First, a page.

Delta variant surges in Tanzania

President Samia Suluhu Hassan

THE rapid spread of the more-transmissible Delta variant of the coronavirus is extremely serious and surging across Tanzania, the East African country that once denied the existence of COVID-19.

In late April last year- 2020, the then president, John Magufuli, ordered the government to stop issuing Coronavirus statistics on the grounds that “after three days of national prayers, God had rid the country of the virus. Almost a year later, the denialist president  succumbed to the same coronavirus on March 17, 2021.

Two-month investigations by SAUTI KUBWA has revealed that Tanzania is among the highest hit country by COVID-19 as evidently shown by the number of patients admitted at major hospitals in the economic capital, Dar es Salaam and the record of death around the city and other upcountry regions; Mwanza, Kilimanjaro and Arusha.

Over the course of weeks, SAUTI KUBWA visited four of the biggest hospitals in Dar es Salaam; there were 29 COVID-19 patients at the Aga Khan Hospital; 17 at Hindu Mandal Hospital; and 27 at Rabininsia Hospital. And 31 at national hospital – Muhimbili.

Hospital beds in these major hospitals in the intensive care units are full of patients on oxygen – while other hospitals like KCMC in Moshi, Kilimanjaro and Bugando in Mwanza, were out of oxygen cylinders for weeks until recently when more life-saving-air were brought. Ikonda Hospital in Njombe is also overwhelmed by patients.

“Things are getting worse here, we are in the grip of a shocking wave that by all indications seems like it will be out of control and I think is now high time the government should take more steps to curb the alarming rate of infections,” said a doctor at Muhimbili hospital, who preferred anonymity.

Off the record, more doctors repeated the same refrain: COVID-19 infections are in high rise in Tanzania, and it is silently killing people at an alarming rate.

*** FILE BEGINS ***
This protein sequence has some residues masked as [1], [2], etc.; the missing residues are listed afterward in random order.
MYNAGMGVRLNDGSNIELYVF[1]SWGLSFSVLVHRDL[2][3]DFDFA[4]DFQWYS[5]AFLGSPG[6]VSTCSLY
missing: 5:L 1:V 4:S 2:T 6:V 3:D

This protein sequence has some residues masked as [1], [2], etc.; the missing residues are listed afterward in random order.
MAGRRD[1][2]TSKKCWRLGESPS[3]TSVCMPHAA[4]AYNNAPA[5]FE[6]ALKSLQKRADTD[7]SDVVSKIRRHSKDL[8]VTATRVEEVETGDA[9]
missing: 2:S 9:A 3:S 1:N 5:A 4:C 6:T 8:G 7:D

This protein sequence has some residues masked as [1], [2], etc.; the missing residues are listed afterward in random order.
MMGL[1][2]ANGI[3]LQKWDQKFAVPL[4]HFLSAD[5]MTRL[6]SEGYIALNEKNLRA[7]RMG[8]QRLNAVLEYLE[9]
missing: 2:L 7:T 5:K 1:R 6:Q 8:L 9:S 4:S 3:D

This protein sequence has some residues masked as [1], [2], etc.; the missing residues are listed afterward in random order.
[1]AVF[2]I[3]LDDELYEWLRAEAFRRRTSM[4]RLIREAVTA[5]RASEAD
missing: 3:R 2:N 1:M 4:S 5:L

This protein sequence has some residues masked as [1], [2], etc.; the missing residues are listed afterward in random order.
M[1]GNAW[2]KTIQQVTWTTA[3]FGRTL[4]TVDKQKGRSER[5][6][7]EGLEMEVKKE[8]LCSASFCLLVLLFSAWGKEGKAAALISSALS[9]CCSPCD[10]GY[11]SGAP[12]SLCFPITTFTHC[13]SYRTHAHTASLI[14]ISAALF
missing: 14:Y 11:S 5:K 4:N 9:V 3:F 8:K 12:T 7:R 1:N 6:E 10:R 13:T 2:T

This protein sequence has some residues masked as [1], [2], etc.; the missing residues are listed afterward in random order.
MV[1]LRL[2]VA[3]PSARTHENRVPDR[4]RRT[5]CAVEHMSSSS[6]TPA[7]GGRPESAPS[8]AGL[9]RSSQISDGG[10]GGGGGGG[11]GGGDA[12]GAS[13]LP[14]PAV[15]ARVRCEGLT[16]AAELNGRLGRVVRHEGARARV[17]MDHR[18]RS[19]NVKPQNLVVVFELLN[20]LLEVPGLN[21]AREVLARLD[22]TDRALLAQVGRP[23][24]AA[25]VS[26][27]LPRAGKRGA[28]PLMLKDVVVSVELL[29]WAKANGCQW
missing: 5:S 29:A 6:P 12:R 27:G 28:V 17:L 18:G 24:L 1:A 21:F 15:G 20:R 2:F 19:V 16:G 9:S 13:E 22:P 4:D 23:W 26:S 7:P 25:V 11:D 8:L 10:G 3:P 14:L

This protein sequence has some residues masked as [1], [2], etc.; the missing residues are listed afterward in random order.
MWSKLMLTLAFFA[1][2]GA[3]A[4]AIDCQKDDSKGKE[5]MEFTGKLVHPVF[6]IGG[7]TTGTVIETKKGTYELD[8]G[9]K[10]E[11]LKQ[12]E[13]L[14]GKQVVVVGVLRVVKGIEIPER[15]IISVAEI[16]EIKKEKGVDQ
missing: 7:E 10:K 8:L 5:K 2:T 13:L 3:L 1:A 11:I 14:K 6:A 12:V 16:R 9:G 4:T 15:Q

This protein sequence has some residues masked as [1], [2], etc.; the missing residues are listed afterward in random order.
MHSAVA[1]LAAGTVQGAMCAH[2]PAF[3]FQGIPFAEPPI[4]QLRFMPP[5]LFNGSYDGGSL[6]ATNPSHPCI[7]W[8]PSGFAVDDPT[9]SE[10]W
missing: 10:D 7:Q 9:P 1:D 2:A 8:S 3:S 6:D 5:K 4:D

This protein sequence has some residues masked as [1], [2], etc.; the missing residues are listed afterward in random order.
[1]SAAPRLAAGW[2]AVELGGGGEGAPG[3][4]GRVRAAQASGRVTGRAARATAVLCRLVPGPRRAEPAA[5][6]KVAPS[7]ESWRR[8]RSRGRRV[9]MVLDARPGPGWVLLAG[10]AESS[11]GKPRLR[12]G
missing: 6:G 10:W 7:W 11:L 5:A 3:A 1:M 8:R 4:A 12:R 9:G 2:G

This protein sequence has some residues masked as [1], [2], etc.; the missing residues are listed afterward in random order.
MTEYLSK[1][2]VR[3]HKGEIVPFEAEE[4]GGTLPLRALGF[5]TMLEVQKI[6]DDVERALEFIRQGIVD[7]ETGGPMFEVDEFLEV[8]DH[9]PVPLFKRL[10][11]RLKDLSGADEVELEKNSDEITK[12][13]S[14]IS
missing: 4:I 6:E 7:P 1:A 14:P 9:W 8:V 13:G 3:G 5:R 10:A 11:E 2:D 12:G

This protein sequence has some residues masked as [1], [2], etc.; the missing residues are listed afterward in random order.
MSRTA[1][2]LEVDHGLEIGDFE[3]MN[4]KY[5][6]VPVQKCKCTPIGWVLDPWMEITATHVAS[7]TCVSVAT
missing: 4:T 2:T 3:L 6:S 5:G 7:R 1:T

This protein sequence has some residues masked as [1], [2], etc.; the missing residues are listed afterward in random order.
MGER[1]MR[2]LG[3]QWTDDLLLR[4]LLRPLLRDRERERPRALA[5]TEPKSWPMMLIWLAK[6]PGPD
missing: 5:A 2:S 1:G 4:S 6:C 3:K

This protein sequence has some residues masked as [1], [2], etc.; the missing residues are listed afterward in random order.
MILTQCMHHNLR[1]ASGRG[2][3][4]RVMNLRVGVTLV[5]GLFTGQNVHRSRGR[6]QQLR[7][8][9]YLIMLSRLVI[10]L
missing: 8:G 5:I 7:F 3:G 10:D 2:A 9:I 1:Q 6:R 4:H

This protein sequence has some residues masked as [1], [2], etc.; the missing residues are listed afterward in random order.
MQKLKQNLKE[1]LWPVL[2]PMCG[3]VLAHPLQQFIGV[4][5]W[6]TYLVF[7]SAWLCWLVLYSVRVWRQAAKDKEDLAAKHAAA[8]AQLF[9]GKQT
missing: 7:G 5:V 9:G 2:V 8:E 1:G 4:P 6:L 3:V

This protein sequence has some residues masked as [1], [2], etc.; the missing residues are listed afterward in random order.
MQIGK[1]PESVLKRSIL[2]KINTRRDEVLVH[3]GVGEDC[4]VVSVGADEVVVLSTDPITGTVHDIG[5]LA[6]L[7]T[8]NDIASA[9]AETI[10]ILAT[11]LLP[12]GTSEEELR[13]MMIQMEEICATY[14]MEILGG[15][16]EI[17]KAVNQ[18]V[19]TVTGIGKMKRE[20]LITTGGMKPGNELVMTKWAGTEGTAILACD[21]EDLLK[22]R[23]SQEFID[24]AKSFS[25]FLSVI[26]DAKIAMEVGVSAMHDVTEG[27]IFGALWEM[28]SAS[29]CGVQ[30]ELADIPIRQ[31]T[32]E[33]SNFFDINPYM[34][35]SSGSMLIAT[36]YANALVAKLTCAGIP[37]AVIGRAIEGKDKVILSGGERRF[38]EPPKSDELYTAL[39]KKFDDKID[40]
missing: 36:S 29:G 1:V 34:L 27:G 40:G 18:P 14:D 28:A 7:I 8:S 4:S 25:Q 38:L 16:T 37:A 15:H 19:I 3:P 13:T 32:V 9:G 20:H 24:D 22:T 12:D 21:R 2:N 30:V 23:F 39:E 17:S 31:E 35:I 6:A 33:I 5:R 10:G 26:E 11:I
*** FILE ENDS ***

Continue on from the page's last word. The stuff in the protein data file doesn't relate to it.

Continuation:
When asked for comment, the Deputy Minister for Health, Dr. Godwin Mollel said that the reports of patients requiring oxygen in hospitals do not necessarily prove the presence of COVID-19. “Not everyone with respiratory system challenges or being on oxygen has Coronavirus,” he said.

Dr. Mollel who now admits the exitance of the virus, asked SAUTI KUBWA to encourage people to take precautions against COVID-19 which he said its spread is preventable by wearing masks, not shaking hands, washing hands regularly and avoiding huge gatherings.

Apart from hospital beds, SAUTI KUBWA has visited three major grave yards in Dar es Salaam and found more new graves being in place. More tombstones showed a huge number of deaths befallen between April and June, this year – 2021.

Mzee Kondo, a caretaker of Kondo cemetery in Ununio area, Dar es Salaam old SAUTI KUBWA that the number of burial activities rose sharply in recent months.

He said he used to allocate a space or two in a week, but since the outbreak of “this third wave” he slots five to seven more spaces.

“I have not experienced a high number of burial practices here as of now, more people are buried, I am afraid we are going to close this cemetery as it will be out of space,” the old man of 67 years worried. Part of Kondo cemetery was set for burial of COVID-19 victims since the outbreak of the virus.

SAUTI KUBWA can reveal another indication of the magnitude of the pandemic by exposing the number of mini buses transporting dead bodies to Kilimanjaro, a region located in the north-eastern part of Tanzania and borders with Kenya to the north, where Chagga tribe usually bury their loved ones in their own land regardless where they lost their last breath.

In three days – on August 13, 14 and 15, 2021 our reporter in Mombo District, witnessed 51 mini buses carrying dead bodies being transported to different parts of Kilimanjaro for burial, the record that was described by onlookers as “highest” in recent times since the outbreak of the pandemic.

The speed of the takeover of the Delta variant, which was first identified in India and is forcing governments around the globe to tighten restrictions on social and economic activities, has shocked health experts in Africa, a continent that—in part thanks to its younger population—has recorded fewer Covid-19 deaths than other regions.

When the scale of the pandemic became apparent, most leaders on the continent turned to the Africa Centers for Disease Control and the World Health Organization for help. But President John Magufuli called on an even higher authority: God. He claims the virus was eliminated after three days of national prayer in June 2020.

After Magufuli’s death, the new administration under President Samia Suluhu Hassan has turned the table, now the government has started issuing statistics and accepted a country wide vaccination.